The U.S. Supreme Court had the final word today in a long-running and widely followed patent dispute between Microsoft Corp. and i4i, a Toronto-based tech shop founded by Mr. Vulpe and his partner, Loudon Owen.

The small Toronto company launched legal action against the software giant in 2007, alleging Microsoft had infringed on a text manipulation software patent in its popular Word program. A U.S. jury awarded i4i $290-million today.

The case ran up the appeals ladder to the top court, which ruled against Microsoft today in upholding a lower court judgment.

Mr. Vulpe has for years worked with groups like the Smithsonian, the U.S. Food and Drug Administration, and the Vatican with his technology, which makes it much easier to handle documents.

According to a report several years ago in The Globe and Mail, he helped the Smithsonian, for example, on a system to document its holdings, which number more than 130 million.

"You can imagine the complexity of trying to identify with words and write in documents that describe all this stuff," Mr. Vulpe told The Globe at the time.

"Imagine what a database like that would look like. It's not a bank, it's not an insurance company. It's millions of documents that are written by curators, engineers, art historians and anthropologists about collections as diverse as the jewels of the Nile to the space shuttle to what's in a jungle."

With Mr. Owen, who co-invented the technology, Mr. Vulpe founded i4i in 1993, which operates from a small office in downtown Toronto. Fresh from Geac, he started up next to a shiatsu massage clinic in Toronto, and, an ROB Magazine profile pointed out, frequented his new office with his dog Jack.

Mr. Owen, in turn has an MBA from INSEAD, and a law degreed from Osgoode. After his family moved to Canada from Indonesia, he attended the prestigious Upper Canada College in Toronto, then went on to the University of Toronto, where he became a boxing champion.

As the magazine put it, Mr. Owen was the hard-driving business executive alongside Mr. Vulpe's nerdy programmer.

Wonder whether Microsoft knew all this before it took them on.



Trade deficit widens Canada's trade deficit widened in April to $924-million as exports fell 1.9 per cent, outpacing a decline in imports of just 0.6 per cent. The April deficit was up from $417-million in March, Statistics Canada said today.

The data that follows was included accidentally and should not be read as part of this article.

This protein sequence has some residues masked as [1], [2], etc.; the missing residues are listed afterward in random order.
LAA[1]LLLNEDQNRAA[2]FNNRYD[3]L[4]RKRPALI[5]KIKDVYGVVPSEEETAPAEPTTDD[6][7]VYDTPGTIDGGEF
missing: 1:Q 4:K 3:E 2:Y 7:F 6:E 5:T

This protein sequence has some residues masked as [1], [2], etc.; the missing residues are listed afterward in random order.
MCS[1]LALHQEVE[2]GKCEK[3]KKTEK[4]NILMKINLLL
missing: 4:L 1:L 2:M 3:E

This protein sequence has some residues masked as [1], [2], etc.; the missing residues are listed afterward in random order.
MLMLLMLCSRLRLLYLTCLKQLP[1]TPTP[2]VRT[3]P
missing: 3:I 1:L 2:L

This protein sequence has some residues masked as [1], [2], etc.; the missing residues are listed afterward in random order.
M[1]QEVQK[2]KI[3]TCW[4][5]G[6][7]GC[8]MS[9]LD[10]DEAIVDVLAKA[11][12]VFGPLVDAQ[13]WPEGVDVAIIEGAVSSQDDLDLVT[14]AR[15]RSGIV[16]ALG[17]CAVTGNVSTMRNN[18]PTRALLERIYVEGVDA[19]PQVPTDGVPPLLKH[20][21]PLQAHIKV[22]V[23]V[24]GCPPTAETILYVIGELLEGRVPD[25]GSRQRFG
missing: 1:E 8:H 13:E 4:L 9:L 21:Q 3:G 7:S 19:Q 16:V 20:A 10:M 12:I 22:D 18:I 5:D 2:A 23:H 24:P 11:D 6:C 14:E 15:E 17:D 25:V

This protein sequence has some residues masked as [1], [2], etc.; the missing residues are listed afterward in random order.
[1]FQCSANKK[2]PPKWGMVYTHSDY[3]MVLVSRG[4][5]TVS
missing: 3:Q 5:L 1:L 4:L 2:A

Export volumes slipped 1.1 per cent, and prices 0.9 per cent, largely because of a decline in shipments of machinery and equipment. Import volumes actually increased 1 per cent, but prices slid 1.5 per cent. Auto imports suffered, hurt by the March earthquake and tsunami in Japan.

In the key U.S. markets, Canadian exports climbed for the second consecutive month, but imports rose at a faster pace, narrowing the surplus in Canada-U.S. trade to $3.9-billion.

Trade with other countries eroded, with exports dropping 7.9 per cent and imports 4.1 per cent.

"Today's report suggests the Canadian economy started Q2 on a weak footing," said economic analyst Leslie Preston of Toronto-Dominion Bank.

"The decline in Canada's exports is consistent with the current soft patch we are seeing in the second quarter data globally. We do expect a lot of the forces hitting global growth in Q2 to be transitory, with the impact from the Japanese earthquake, and higher energy prices (which peaked in late April) starting to fade in the coming months."



U.S. jobless claims rise New claims for jobless benefits rose in the United States last week, remaining above the key 400,000 mark, as America's labour market continues to suffer.

Last week, the U.S. reported a stalled jobs market, and earlier this week Federal Reserve Chairman Ben Bernanke warned of its "frustratingly slow" healing.

Last week, the U.S. Labor Department said today, new claims for benefits climbed to 427,000.

"Note that claims have been grinding higher in the past two months or so, negatively impacted by Japanese supply-chain related shutdowns," said economist Robert Kavcic of BMO Nesbitt Burns. "Encouragingly though, the four-week average has now dipped in three consecutive weeks, currently sitting at 424,000."



In Economy Lab today

It would appear the great global housing recovery of 2011 has been put on hold. Globe and Mail real estate writer Steve Ladurantaye reports on a new Scotia Capital study.



In International Business today

There are concerns that Denmark's heated immigration debate and approach to foreigners is taking an economic toll, frightening away skilled workers and damaging competitiveness. Naomi Powell reports from Stockholm.



In Personal Finance today



From today's Report on Business

Follow on Twitter: @michaelbabad